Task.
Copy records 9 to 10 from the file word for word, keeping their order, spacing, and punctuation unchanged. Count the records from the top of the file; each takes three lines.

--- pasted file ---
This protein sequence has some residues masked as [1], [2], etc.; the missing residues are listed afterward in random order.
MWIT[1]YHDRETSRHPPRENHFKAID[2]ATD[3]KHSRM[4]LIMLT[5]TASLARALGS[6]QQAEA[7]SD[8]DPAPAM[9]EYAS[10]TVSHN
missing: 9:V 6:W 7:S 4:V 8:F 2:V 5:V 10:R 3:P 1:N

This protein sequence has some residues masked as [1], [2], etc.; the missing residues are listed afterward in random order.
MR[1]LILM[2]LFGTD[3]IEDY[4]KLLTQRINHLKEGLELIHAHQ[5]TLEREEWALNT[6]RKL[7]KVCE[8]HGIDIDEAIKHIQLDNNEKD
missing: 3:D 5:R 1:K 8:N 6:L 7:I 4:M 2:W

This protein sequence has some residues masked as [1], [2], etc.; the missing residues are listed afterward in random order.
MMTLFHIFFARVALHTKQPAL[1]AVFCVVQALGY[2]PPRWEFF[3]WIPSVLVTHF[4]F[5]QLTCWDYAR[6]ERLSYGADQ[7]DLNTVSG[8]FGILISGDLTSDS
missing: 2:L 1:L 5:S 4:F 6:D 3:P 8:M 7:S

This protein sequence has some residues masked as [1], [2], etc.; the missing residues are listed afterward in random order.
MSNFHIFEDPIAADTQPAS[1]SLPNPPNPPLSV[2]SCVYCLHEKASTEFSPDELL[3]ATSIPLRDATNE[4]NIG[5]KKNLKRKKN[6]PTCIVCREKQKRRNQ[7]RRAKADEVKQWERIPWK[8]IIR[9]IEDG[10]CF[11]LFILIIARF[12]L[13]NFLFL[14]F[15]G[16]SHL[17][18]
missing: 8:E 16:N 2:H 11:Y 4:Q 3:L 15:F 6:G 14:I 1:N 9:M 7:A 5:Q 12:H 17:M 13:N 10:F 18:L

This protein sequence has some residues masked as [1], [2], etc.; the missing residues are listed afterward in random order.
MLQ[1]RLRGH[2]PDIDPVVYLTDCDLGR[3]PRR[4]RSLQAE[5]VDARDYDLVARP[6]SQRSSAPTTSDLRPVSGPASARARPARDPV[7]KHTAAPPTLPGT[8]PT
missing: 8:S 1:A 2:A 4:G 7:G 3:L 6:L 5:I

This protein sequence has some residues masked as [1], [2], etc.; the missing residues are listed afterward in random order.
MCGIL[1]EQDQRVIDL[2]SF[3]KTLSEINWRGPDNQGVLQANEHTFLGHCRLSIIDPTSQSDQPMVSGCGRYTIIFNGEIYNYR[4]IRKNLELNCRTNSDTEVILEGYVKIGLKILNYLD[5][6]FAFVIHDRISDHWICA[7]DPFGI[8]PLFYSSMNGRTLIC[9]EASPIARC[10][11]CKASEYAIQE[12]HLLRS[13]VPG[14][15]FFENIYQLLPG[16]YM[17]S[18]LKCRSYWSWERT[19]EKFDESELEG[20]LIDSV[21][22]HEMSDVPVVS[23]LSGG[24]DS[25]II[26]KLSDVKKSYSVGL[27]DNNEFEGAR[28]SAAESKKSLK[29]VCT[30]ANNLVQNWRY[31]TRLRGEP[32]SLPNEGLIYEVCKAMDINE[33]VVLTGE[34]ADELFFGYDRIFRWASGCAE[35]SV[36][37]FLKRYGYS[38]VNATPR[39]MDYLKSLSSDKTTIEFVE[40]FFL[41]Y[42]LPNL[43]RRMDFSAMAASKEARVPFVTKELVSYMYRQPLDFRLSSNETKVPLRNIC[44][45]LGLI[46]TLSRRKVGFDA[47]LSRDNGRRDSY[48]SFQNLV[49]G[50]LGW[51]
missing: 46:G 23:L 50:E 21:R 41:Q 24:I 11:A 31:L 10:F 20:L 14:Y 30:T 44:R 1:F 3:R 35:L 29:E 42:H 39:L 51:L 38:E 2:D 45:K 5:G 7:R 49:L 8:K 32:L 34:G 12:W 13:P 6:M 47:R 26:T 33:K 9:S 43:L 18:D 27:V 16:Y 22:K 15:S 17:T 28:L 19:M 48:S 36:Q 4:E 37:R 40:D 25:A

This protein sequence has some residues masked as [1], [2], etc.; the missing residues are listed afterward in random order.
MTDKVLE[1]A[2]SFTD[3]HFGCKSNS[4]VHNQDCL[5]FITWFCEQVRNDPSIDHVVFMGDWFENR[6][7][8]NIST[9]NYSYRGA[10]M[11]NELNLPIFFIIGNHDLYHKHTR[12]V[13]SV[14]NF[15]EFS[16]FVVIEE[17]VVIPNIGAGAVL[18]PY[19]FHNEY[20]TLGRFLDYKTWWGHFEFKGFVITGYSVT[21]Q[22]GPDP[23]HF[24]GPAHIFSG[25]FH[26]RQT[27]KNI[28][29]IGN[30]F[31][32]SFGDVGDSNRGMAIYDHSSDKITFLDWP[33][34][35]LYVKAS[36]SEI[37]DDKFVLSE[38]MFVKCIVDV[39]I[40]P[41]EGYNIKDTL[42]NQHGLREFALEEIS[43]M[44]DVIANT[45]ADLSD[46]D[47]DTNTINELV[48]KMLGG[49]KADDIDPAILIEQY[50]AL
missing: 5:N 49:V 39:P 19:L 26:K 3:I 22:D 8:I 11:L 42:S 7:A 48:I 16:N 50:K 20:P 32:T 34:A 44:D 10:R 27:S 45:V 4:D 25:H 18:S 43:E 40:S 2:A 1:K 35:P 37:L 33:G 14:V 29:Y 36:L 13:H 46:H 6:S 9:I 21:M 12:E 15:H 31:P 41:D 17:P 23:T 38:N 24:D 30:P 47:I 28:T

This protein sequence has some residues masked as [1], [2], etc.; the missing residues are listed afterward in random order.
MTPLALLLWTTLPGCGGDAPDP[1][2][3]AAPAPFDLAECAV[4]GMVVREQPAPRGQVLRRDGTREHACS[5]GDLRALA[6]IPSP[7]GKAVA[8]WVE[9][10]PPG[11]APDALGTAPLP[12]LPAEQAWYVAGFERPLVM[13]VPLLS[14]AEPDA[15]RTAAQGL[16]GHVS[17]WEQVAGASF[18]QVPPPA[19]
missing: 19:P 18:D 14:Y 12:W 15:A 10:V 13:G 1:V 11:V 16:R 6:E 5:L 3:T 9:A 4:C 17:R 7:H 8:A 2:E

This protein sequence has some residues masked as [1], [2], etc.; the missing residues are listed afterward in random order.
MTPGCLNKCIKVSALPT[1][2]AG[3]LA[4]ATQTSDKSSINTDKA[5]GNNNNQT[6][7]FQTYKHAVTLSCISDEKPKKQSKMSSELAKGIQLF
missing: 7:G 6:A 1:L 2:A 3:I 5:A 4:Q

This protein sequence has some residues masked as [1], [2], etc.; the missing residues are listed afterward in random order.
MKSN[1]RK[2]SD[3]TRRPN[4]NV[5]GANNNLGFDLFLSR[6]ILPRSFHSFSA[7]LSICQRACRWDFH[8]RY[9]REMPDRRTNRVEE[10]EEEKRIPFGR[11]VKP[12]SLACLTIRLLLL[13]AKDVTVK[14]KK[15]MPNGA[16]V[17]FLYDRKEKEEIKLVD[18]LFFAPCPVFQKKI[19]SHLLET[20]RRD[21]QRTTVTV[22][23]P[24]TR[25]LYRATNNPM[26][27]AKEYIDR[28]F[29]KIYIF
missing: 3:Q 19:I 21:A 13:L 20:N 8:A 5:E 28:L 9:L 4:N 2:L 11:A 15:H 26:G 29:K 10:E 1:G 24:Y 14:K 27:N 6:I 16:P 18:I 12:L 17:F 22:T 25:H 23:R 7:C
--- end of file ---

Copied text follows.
This protein sequence has some residues masked as [1], [2], etc.; the missing residues are listed afterward in random order.
MTPGCLNKCIKVSALPT[1][2]AG[3]LA[4]ATQTSDKSSINTDKA[5]GNNNNQT[6][7]FQTYKHAVTLSCISDEKPKKQSKMSSELAKGIQLF
missing: 7:G 6:A 1:L 2:A 3:I 5:A 4:Q

This protein sequence has some residues masked as [1], [2], etc.; the missing residues are listed afterward in random order.
MKSN[1]RK[2]SD[3]TRRPN[4]NV[5]GANNNLGFDLFLSR[6]ILPRSFHSFSA[7]LSICQRACRWDFH[8]RY[9]REMPDRRTNRVEE[10]EEEKRIPFGR[11]VKP[12]SLACLTIRLLLL[13]AKDVTVK[14]KK[15]MPNGA[16]V[17]FLYDRKEKEEIKLVD[18]LFFAPCPVFQKKI[19]SHLLET[20]RRD[21]QRTTVTV[22][23]P[24]TR[25]LYRATNNPM[26][27]AKEYIDR[28]F[29]KIYIF
missing: 3:Q 19:I 21:A 13:L 20:N 8:A 5:E 28:L 9:L 4:N 2:L 11:A 15:H 26:G 29:K 10:E 1:G 24:Y 14:K 27:N 6:I 16:P 18:I 12:L 17:F 22:T 25:H 23:R 7:C